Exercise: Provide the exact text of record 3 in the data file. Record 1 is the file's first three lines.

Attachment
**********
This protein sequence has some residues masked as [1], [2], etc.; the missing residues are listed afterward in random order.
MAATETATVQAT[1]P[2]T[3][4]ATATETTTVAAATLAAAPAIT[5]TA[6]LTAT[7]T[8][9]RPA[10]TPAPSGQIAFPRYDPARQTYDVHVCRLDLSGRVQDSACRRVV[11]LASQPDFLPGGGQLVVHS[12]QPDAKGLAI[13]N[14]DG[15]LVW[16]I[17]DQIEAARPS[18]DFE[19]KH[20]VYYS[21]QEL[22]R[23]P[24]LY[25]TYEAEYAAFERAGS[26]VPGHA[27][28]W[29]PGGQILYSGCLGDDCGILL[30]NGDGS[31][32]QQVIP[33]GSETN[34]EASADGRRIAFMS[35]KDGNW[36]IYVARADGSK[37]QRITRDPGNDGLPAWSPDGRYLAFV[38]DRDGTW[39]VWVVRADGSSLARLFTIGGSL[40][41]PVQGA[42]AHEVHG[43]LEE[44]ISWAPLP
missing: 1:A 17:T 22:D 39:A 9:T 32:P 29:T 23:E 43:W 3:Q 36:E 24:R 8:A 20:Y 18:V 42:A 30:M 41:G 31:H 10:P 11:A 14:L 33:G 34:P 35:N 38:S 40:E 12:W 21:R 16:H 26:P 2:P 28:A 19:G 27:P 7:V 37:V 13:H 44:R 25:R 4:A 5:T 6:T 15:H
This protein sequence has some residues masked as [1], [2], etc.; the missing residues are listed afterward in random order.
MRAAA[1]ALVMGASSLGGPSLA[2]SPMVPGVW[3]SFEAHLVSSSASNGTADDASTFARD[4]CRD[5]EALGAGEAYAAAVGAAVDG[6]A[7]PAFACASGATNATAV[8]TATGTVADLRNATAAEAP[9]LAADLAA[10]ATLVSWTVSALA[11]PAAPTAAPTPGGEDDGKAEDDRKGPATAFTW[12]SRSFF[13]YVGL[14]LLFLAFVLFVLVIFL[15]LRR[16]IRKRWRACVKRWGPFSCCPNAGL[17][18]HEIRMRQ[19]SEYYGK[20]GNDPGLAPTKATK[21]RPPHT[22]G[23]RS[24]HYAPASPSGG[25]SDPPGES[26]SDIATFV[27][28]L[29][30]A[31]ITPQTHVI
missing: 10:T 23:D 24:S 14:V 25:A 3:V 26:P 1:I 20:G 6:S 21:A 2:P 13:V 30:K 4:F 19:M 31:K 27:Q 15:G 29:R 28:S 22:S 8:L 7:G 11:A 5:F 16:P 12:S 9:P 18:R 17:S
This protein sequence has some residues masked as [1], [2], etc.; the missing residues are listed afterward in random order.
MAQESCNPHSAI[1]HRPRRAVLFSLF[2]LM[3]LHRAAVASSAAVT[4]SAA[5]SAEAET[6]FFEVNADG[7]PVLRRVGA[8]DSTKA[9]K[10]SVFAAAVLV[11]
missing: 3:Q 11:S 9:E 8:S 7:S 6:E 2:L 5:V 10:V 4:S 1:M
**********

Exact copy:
This protein sequence has some residues masked as [1], [2], etc.; the missing residues are listed afterward in random order.
MAQESCNPHSAI[1]HRPRRAVLFSLF[2]LM[3]LHRAAVASSAAVT[4]SAA[5]SAEAET[6]FFEVNADG[7]PVLRRVGA[8]DSTKA[9]K[10]SVFAAAVLV[11]
missing: 3:Q 11:S 9:E 8:S 7:S 6:E 2:L 5:V 10:V 4:S 1:M